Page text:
SELECT * FROM uv_BookReviewRollup WHERE recordnum = 1153 The Walking Drum, by Louis L'Amour Book Review |

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The Walking Drum, by Louis L'Amour
Genre: Alternate History
Publisher: Bantam
Published: 1985
Review Posted: 3/18/2008
Reviewer Rating:
Reader Rating: 8 out of 10

The Walking Drum, by Louis L'Amour

Book Review by Pete S. Allen

Have you read this book?

Louis L'Amour made quite a name for himself in the genre of Western fiction, beginning with stories sold to a variety of styles of pulp magazines at the end of WWII, and moving mainly into westerns for economic reasons -- western pulps bought more of his stuff. In 1953, he published his first novel, "Hondo," and began a prolific career, publishing over a hundred novels before his death in 1988.

L'Amour's storytelling style was smooth and accurate -- the technical and historical details of his stories were always meticulously researched. This is very apparent in his departure from the western realm, The Walking Drum.

The Walking Drum is set in the 12th century, spanning Europe and the Moorish Middle East. Its hero, Kerbouchard, is pure L'Amour -- probably an ancestor of the Sacketts. After raiders sack his village, we follow Kerbouchard as he begins to find his father, a famous travelling merchant. Turns out the villain behind the raid was an old enemy of his father's, and he has Kerbouchard is captured by slavers not long after his quest begins.

By ingenuity, bravery, and some luck, our Kerbouchard quickly overcomes this, and many more obstacles thrown his way. His responsibility to his slain relatives, his thirst for revenge, and his legendary father's favour drive him on in his search.

This book would be quite a departure for L'Amour simply because of its setting, but the interesting part is the detail and admiration given to medieval Moorish culture by the author. L'Amour takes pains to paint the Renaissance going on from Moorish Spain to Constantinople, while the Darkest of Ages prevails in Europe, contrasted quite effectively by our hero. Kerbouchard fits right in as an eager student of the arts, becoming quite an accomplished poet. The advances in astronomy, medicine, and the other sciences are given a great deal of the author's attention, further impressing the reader with L'Amour's unbiased presentation of history.

But don't let that distract you -- this is an adventure tale of the highest order. Young Kerbouchard is the bravest of heroes, inspiring courage and admiration from the other characters and making his father proud.

L'Amour had hinted at the end of this book that there would be a sequel, but he was claimed by lung cancer before he could write it. This is very much a shame, because The Walking Drum certainly leaves the reader craving a return visit.
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Comments on The Walking Drum, by Louis L'Amour
Posted by Kathi Cahoon on 9/10/2016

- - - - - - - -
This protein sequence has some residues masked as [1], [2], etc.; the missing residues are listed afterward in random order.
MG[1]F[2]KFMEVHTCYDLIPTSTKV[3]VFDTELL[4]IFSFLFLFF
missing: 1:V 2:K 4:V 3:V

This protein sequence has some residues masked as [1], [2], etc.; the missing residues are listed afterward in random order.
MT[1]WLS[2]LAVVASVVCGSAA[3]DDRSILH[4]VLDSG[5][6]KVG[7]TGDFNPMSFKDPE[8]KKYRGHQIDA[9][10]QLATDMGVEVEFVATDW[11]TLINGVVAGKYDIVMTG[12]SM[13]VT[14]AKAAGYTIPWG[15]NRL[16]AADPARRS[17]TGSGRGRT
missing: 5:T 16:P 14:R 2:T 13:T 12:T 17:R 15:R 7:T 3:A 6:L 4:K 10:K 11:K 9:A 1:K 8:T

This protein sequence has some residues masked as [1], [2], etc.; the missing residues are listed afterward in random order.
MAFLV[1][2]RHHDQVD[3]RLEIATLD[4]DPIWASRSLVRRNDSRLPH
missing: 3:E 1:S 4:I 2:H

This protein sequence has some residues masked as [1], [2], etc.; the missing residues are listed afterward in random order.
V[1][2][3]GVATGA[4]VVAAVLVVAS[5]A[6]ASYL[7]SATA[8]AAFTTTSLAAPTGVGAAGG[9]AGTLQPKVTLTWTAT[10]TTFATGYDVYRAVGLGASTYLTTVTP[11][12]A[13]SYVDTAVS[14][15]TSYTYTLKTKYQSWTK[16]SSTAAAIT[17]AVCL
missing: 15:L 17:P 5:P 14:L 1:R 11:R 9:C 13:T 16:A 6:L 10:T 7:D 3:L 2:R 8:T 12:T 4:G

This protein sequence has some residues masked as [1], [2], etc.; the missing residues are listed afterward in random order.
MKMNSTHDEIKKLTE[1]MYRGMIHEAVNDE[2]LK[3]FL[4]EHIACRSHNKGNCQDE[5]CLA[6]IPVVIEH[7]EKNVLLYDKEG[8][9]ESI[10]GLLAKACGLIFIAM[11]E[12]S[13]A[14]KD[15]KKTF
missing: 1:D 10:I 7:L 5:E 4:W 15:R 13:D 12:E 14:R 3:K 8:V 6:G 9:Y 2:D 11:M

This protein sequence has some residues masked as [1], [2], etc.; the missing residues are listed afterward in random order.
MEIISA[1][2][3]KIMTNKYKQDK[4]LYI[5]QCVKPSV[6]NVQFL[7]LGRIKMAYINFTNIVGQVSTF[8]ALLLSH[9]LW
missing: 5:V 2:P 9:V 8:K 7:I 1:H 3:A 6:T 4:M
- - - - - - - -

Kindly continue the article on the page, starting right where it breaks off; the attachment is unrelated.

I am a little over half way through the book and I LOVE it! I like the taste of 11th century history and have been looking up many of the terms that I didn't know. What an epic tale told by an incredible writer. Like many of the other readers, I wish there was a sequel.
Posted by poe on 11/25/2015
I believe this to be LL finest work, Ive read alot of his books and i love his attention to true historical facts, as for anne and amanda , not everyone has the same sense of adventure and as for the damsel in distress,i think he was "teasing " her and she finally caught on. In those times a lady such as suzanne would have been very fortunate to find mathurin who only teased her. i really wish someone would do a movie on this book that would compare to like say lonesome dove. really wish there was a sequel to this book.
Posted by Kevin on 7/21/2011
If one prefers an honestly historical novel, this one seems to be one of the best. LL appears to have taken great effort to fit his characters into a proper place in history--a history rarely told in the western world. Recommend
Posted by Kara on 5/3/2010
I am 33 yrs and have been a Louis L'Amour fan since junior high. The Walking Drum, along with The Lonesome Gods, is one of my favorite books of all time. I don't think promiscuity is overly emphasized at all and men of any age could learn from Louis L'Amour's many characters about honor, respect, fairness, courage, and kindness. Kerbouchard is not just a big strong oaf. Intelligence, wisdom, and learning is much respected. I have four boys ages 13-7. I hope they read all of LL's books, from The Walking Drum to the Sacketts for some valuable character lessons!
Posted by Damian on 3/25/2010
Louis Lamour was the by far and large the hardest working historical writer of our time. in his many years searching for historical truths, he collected thousands of rare books from around the world. I don't think his intention was to offend, but rather to depict Mathurin with historical accuracy... the truth is that most of us would be offended by the very ancestors we admire, if we were to meet them in person today.
Posted by Trey on 12/2/2009